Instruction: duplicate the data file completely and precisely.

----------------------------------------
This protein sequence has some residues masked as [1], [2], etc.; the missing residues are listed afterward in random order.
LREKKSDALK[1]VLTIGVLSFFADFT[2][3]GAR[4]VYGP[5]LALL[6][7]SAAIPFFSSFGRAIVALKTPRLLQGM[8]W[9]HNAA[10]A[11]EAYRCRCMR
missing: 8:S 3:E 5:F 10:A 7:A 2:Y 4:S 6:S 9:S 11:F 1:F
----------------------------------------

This protein sequence has some residues masked as [1], [2], etc.; the missing residues are listed afterward in random order.
LREKKSDALK[1]VLTIGVLSFFADFT[2][3]GAR[4]VYGP[5]LALL[6][7]SAAIPFFSSFGRAIVALKTPRLLQGM[8]W[9]HNAA[10]A[11]EAYRCRCMR
missing: 8:S 3:E 5:F 10:A 7:A 2:Y 4:S 6:S 9:S 11:F 1:F